On the turbulent meeting of two disciplines with sometimes-opposing approaches.
Sample images of atmospheric rivers correctly classified (true positive) by our deep CNN model. Figure shows total column water vapor (color map) and land sea boundary (solid line).
In physics, typically, we are concerned with identifying True Parameters for Universal Laws, applicable without prejudice across all the cosmos. We are hunting something like the Platonic ideals that our experiments are poor shadows of. Especially, say, quantum physics or cosmology.
In machine learning, typically we want to make generic predictions for a given process, and quantify how good those predictions can be given how much data we have and the approximate kind of process we witness, and there is no notion of universal truth waiting around the corner to back up our wild fancies. On the other hand, we are less concerned about the noisy sublunary chaos of our experiments and don’t need to worry about how far our noise drives us from truth as long as we estimate it. But then, far from universality, we have weak and vague notions of how to generalise our models to new circumstances and new noise. That is, in the Platonic ideal of machine learning, there are no Platonic ideals to be found.
(This explanation does no justice to either physics or machine learning, but here is a mere framing rather than an essay in the history or philosophy of science.)
Can these areas have something to say to one another nevertheless? After an interesting conversation with Shane Keating about the difficulties of ocean dynamics, I am thinking about this in a new way; Generally, we might have notions from physics of what “truly” underlies a system, but where many unknown parameters, noisy measurements, computational intractability and complex or chaotic dynamics interfere with our ability to predict things using only known laws of physics; Here, we want to come up with a “best possible” stochastic model of a system given our uncertainties and constraints, which looks a lot like an ML problem.
At a basic level, it’s not controversial (I don’t think?) to use machine learning methods to analyse data in experiments, even with trendy deep neural networks (e.g. RKSB16, LRPC16). I understand that this is huge, e.g. in connectomics.
Perhaps a little more fringe is using machine learning to reduce computational burden, e.g. JKPK17, CaTr17.
The thing that is especially interesting to me is learning the whole model from ML formalism, using physical laws as input to the learning process.
To be concrete, Shane specifically was discussing problems in predicting and interpolating “tracers”, such as chemical or heat, in oceanographic flows. Here we know lots of things about the fluids concerned, but less about the details of the ocean floor and have very imperfect measurements of the details. Nonetheless, we also know that there are certain invariants, conservation laws etc, so a truly “nonparametric” approach to dynamics is certainly throwing away information. We know that our
There is some cute work in this area, like the SINDy method, a compressive-sensing state filter of Brunton et al (BrPK16a, BrPK16b); but it’s hard to imagine scaling this up (at least not directly) to big things like large image sensor arrays and other such weakly structured input.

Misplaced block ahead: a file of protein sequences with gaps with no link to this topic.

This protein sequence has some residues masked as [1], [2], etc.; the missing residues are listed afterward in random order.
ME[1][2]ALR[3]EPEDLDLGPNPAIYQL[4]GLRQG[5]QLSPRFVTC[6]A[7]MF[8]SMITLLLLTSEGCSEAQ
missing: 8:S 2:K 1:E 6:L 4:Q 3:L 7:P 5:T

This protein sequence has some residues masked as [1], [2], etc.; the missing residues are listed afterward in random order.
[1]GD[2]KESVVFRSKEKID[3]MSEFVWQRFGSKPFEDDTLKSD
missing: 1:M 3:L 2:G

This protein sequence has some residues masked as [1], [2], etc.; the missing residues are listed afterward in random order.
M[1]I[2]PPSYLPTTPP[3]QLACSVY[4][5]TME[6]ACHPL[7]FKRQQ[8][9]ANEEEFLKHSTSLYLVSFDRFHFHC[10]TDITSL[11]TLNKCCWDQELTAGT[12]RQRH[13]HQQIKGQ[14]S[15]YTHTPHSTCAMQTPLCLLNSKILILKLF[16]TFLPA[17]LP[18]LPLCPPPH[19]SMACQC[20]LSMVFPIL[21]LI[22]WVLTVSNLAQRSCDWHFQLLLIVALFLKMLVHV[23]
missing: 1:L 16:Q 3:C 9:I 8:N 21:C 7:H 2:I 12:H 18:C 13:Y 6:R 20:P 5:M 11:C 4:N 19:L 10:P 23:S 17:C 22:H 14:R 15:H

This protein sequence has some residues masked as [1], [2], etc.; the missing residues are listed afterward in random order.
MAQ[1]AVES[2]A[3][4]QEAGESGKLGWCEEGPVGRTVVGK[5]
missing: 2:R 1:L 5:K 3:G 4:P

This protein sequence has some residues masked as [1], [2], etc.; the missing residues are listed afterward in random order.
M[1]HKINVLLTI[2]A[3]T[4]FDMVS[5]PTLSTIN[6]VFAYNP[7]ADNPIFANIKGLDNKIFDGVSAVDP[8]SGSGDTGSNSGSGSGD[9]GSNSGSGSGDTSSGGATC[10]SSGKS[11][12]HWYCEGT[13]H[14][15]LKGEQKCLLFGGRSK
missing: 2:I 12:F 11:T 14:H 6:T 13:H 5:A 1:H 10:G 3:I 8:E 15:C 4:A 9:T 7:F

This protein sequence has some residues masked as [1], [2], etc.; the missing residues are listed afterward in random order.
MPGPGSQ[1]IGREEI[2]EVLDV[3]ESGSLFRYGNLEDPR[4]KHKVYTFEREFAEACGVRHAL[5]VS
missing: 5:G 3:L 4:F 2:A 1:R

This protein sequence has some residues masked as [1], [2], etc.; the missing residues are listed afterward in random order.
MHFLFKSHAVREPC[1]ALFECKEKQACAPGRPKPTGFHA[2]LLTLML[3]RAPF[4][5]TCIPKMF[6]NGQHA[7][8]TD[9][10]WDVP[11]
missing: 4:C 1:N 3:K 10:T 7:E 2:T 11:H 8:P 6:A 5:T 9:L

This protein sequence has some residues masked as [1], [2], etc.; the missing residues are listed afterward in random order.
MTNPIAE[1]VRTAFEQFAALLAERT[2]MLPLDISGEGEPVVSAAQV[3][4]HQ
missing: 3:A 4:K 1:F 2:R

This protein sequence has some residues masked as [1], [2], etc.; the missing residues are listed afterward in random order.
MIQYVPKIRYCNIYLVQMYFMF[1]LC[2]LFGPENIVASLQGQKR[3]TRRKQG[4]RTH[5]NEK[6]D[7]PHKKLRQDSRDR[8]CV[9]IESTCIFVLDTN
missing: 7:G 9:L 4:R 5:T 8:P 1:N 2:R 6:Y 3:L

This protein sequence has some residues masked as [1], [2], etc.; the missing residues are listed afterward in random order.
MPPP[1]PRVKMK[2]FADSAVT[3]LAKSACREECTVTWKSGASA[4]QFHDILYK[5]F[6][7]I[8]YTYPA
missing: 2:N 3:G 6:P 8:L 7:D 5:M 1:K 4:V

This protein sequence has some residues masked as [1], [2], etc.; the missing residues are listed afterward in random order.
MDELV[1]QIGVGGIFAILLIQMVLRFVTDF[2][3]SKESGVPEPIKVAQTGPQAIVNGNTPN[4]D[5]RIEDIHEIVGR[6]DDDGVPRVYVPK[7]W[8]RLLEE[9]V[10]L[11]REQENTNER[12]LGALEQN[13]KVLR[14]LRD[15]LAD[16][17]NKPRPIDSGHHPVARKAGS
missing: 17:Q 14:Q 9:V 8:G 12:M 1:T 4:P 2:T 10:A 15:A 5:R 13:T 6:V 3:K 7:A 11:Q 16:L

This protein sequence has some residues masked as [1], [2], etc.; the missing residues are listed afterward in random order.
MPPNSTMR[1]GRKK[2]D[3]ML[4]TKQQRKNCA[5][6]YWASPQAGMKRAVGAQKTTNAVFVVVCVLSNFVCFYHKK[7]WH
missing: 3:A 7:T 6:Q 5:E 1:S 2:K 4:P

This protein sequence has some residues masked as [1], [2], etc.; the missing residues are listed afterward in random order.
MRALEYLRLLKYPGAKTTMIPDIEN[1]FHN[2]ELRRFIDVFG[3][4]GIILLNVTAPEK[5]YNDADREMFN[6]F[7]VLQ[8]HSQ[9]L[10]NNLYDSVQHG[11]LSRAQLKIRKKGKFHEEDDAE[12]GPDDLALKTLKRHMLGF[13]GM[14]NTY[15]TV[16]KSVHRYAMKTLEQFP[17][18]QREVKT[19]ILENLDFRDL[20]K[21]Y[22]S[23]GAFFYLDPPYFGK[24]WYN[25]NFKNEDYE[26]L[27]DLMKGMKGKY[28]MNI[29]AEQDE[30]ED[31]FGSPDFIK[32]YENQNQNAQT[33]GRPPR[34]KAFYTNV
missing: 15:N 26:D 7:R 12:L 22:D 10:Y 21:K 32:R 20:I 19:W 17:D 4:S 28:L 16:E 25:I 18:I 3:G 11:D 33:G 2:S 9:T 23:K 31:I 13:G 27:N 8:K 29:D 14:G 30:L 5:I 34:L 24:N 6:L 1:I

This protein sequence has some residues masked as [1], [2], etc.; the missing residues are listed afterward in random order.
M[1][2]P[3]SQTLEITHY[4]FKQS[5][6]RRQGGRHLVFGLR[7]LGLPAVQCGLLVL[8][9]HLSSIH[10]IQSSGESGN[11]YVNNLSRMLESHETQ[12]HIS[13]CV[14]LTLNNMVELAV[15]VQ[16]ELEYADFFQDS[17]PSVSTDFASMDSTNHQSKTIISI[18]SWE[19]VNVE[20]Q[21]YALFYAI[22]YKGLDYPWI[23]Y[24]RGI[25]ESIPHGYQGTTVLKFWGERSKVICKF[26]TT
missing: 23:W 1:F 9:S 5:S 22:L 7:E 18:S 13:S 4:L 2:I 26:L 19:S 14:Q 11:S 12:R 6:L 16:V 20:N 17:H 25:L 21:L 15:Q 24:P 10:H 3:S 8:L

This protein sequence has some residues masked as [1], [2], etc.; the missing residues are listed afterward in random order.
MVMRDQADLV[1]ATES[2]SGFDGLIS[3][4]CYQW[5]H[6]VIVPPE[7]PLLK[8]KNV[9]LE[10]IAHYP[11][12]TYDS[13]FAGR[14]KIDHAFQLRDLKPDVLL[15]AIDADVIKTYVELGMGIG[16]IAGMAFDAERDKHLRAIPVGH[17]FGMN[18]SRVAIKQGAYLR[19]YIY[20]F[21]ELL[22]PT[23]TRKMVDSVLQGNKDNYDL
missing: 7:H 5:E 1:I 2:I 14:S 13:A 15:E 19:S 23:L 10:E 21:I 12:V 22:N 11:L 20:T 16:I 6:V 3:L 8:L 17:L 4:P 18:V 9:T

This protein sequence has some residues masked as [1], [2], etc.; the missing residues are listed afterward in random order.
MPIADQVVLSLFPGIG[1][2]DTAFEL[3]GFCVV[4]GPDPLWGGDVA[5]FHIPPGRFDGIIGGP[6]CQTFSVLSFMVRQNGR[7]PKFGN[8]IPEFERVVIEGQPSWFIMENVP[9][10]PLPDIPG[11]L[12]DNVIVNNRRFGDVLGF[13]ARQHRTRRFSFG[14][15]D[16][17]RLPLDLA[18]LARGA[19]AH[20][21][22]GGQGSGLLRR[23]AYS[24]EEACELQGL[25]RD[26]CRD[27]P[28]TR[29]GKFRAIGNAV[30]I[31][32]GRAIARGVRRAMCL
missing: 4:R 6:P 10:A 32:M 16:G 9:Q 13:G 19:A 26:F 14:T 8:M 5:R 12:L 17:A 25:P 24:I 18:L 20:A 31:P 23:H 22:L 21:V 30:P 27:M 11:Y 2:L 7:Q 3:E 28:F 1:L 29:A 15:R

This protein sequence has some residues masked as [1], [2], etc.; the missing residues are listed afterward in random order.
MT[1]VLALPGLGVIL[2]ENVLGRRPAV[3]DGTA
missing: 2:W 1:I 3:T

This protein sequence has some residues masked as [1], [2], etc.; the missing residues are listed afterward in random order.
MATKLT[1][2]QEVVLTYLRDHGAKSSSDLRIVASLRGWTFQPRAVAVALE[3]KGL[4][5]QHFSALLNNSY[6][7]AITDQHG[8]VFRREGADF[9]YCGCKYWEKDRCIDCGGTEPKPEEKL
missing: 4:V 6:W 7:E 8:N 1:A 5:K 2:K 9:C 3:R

Recently, though, Lotter et al (LoKC16) have shown that in fact prediction of whole sequences of images is possibly using neural nets, although their approach is not physics-driven. They get bonus points for making the code, prednet, downloadable. People like Chang et al (CUTT17) claim that learning “compositional object” models should be possible. The compositional models here are learnable objects with learnable pairwise interactions, and bear a passing resemblance to something like the physical laws that physics experiments hope to discover, although I’m not yet totally persuaded about the details of this particular framework. On the other hand, unmotivated appealing to autoencoders as descriptions of underlying dynamics of physical reality doesn’t seem sufficient.
There is an O’Reilly podcast and reflist about deep learning for science in particular.
The other direction: What does physics say about learning on graphs?
Proceed with caution, since there is a lot of messy thinking here. Here are some things I’d like to read, but whose inclusion here should not be taken as a recommendation. The common theme is using ideas from physics to understand deep learning and other directed graph learning methods.
Charles H Martin. Why Deep Learning Works II: the Renormalization Group.
There are other connections to - physics-driven annealing methods and physics-inpsired Boltzmann machines etc. TBC
Why not “statistics for physics”? No reason not to do that; but physics already uses lots of statistics, so we don’t need a new notebook for that. Moreover, there are certain interesting problems in statistics that seem to be especially obvious in physics-driven dynamical problems. The one that bothers me most is estimation theory for time-series data. I find it highly unsatisfactory that, in frequentist statistics, time series estimation results provide only asymptotic guarantees and even then, only for samples from realizations of stationary processes. ML theory, by contrast, has made progress on statistical learning theory for dependent data in the non-stationary case (McSS11, AlLW13, KuMo14).
OTOH, I might be able to get more mileage out of Bayesian time series methods? I’ve never looked into estimation theory there.
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